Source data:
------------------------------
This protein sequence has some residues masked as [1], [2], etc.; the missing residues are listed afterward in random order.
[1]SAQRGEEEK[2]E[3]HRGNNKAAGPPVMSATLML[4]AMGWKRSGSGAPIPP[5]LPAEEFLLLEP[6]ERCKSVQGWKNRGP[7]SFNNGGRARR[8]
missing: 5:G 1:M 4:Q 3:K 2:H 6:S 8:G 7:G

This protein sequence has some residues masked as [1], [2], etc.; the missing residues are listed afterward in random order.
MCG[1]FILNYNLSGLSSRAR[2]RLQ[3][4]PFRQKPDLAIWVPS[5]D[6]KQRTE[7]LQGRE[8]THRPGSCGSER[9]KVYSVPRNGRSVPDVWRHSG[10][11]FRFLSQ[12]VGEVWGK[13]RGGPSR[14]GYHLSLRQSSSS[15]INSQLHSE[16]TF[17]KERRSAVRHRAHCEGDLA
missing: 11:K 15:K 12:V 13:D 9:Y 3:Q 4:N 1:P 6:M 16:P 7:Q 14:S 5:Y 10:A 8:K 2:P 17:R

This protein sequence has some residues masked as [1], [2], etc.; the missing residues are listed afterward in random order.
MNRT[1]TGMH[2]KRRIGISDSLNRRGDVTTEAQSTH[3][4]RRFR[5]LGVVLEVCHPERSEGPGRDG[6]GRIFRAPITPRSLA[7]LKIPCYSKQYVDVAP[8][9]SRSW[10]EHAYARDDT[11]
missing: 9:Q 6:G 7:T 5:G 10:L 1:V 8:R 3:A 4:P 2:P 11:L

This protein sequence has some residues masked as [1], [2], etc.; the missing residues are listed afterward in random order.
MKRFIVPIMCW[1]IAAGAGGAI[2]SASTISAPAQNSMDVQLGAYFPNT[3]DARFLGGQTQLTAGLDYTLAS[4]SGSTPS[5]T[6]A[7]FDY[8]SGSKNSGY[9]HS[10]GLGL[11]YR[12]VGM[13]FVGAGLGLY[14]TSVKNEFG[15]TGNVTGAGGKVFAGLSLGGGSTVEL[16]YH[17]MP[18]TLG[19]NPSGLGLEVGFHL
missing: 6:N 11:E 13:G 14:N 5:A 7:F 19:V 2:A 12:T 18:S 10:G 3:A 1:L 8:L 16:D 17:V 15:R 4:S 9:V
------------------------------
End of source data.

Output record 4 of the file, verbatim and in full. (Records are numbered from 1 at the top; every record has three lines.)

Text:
This protein sequence has some residues masked as [1], [2], etc.; the missing residues are listed afterward in random order.
MKRFIVPIMCW[1]IAAGAGGAI[2]SASTISAPAQNSMDVQLGAYFPNT[3]DARFLGGQTQLTAGLDYTLAS[4]SGSTPS[5]T[6]A[7]FDY[8]SGSKNSGY[9]HS[10]GLGL[11]YR[12]VGM[13]FVGAGLGLY[14]TSVKNEFG[15]TGNVTGAGGKVFAGLSLGGGSTVEL[16]YH[17]MP[18]TLG[19]NPSGLGLEVGFHL
missing: 6:N 11:E 13:G 14:N 5:A 7:F 19:V 2:A 12:T 18:S 10:G 3:A 1:L 8:L 16:D 17:V 15:R 4:S 9:V